Change has been in the air for some time now so hopefully the latest news isn’t too much of a surprise.  On May 18th the Department of Labor (DOL) released its final new rules.  These new rules will take effect December 1, 2016 and will affect some 4.2 million salaried employees.

According to the Department of Labors’ website In 2014, President Obama directed the Secretary of Labor to update the overtime regulations to reflect the original intent of the Fair Labor Standards Act, and to simplify and modernize the rules so they’re easier for workers and businesses to understand and apply.  The department has issued a final rule that will put more money in the pockets of middle class workers – or give them more free time.” 

Under the new rule, the wage threshold test is more than doubling from today’s $23,660 ($455 per week) to $47,476 ($913 per week). The limit will be adjusted every three years beginning January 1, 2020. Employees earning less than $47,476, regardless of their job responsibilities, are deemed non-exempt, and therefore entitled to overtime pay.

As an Employer what can you do:

 

  1. Pay time and a half for overtime work
  2. Raise workers’ salaries above the new threshold
  3. Limit workers’ hours to 40 per week (or less)
  4. A combination of the above

Is a worker Exempt or Non-exempt?

Unless specifically exempted by one of the tests below workers covered by Fair Labor Standards Act must receive pay for hours worked in excess of 40 in a workweek at a rate of not less than one and one-half their regular rate of pay.

Two test determining whether an employee can be classified as exempt are:

  1. The wage threshold test (which is being raised) and
  2. A duties test, under which employees who regularly perform executive, administrative or professional duties can be deemed exempt.

As a Customer of HBS what do I need to do?

Every client is different, and therefore every client’s implementation is different.  Most clients probably don’t need to do anything to their ecotime system.  For the most part we get the FLSA status as part of the nightly import of your Masterfile.  Once the employee’s FLSA status is update in the Payroll or HR system it will automatically be updated in the ecotime system.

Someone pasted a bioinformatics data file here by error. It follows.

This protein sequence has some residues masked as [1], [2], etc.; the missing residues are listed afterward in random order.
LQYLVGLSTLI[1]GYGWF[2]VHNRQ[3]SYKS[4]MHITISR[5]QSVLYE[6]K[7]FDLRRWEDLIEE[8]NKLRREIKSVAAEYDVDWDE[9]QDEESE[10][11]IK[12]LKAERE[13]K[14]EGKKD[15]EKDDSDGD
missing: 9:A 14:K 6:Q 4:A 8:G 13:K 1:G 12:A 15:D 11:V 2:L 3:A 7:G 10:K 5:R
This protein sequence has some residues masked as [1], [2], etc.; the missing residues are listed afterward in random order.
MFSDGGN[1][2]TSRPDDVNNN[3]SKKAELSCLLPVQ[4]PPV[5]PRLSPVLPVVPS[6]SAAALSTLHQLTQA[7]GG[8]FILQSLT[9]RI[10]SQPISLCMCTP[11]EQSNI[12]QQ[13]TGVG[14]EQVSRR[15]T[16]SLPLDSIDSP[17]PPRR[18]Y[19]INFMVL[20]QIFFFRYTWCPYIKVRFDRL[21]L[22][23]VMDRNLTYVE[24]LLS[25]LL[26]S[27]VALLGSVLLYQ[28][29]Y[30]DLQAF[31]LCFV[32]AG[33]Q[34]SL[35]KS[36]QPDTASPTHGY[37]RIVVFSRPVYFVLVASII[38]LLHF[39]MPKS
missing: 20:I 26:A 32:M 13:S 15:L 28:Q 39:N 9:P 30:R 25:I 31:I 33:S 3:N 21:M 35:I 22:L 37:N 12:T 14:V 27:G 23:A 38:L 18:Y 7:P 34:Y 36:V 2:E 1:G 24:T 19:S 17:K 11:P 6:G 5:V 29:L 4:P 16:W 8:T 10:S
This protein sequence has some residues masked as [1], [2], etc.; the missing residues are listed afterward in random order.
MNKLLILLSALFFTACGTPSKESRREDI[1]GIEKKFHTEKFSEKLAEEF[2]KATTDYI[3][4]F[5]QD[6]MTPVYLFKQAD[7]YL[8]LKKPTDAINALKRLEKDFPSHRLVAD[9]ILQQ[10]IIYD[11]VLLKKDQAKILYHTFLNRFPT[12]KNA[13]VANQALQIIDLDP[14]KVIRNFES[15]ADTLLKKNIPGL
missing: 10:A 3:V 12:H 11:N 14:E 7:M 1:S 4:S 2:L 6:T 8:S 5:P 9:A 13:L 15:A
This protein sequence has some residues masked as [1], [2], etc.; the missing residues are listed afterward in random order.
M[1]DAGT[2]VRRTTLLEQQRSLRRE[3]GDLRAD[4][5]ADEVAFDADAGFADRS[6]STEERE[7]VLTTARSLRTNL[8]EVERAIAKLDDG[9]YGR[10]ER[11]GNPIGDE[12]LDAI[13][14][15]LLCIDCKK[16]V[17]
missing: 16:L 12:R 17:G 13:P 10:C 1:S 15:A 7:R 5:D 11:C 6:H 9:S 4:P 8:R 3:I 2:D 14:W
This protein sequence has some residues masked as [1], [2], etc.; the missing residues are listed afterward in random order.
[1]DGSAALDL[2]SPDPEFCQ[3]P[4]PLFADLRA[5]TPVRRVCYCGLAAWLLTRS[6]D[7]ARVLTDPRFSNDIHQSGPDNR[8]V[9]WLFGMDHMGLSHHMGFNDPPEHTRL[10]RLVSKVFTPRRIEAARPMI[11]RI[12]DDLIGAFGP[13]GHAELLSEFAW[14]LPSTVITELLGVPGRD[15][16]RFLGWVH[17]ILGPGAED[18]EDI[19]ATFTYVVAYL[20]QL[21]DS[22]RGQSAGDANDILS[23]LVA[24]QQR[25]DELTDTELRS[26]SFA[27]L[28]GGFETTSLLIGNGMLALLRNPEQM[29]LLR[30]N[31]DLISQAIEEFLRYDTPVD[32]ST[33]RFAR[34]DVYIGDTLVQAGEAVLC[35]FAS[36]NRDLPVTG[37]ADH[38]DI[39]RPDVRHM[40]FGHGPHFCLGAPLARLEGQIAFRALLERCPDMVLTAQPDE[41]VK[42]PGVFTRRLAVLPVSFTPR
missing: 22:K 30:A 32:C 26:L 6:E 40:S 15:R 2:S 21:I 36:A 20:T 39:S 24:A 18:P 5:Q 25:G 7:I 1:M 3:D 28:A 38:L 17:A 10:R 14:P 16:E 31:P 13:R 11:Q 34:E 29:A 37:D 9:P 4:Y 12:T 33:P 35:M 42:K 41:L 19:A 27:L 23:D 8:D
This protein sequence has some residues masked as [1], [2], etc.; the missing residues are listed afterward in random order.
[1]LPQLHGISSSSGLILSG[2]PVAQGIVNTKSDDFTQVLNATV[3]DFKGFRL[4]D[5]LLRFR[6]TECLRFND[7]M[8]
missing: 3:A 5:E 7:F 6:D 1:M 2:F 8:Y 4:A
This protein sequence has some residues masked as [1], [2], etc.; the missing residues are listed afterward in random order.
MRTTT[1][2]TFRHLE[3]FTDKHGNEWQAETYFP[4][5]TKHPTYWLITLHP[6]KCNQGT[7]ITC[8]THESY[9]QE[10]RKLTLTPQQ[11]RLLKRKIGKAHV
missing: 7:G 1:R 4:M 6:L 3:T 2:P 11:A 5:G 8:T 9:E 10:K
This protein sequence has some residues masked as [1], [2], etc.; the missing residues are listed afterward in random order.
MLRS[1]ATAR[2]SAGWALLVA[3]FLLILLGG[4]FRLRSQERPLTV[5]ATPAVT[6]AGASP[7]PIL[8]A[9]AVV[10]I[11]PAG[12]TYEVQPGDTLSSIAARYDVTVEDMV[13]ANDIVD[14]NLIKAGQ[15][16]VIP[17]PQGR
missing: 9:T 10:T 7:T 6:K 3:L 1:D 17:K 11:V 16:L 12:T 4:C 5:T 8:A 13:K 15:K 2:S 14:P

Some considerations you might want to think about:

Planning and Testing

You need to evaluate each employee’s status and determine if any are going to be impacted by these changes. If you have either one or many employees with a FLSA status change from exempt to non-exempt plan on doing some testing.  This change in status will entitle them to receive overtime if they work the eligible time.  Be sure to include new employees in the test.  Their work scenarios may be different than the scenarios you have planned and tested already.

Cutover

The DOL regulations require that the new rules go in effect December 1, 2016, this is a Thursday and most likely falls in the middle of your pay week and or pay cycle.  There is never a penalty for paying employees more than required, but there are strict fines for paying employee less than is required.  You need to consider when you are going to convert any effected employees’ FLSA status from exempt to non-exempt.  We recommend planning your FLSA cutover be before the beginning of the pay cycle that contains December 1st 2016. Please keep in consideration any complexities you may have if you run multiple pay cycles.

Call Customer Service

We are here to help, so please give customer service a call with any questions or concerns.  We will help you plan for a clean smooth transition.  We recommend calling early in your planning stage. It is always better to plan early than have to quickly react when things don’t go smoothly.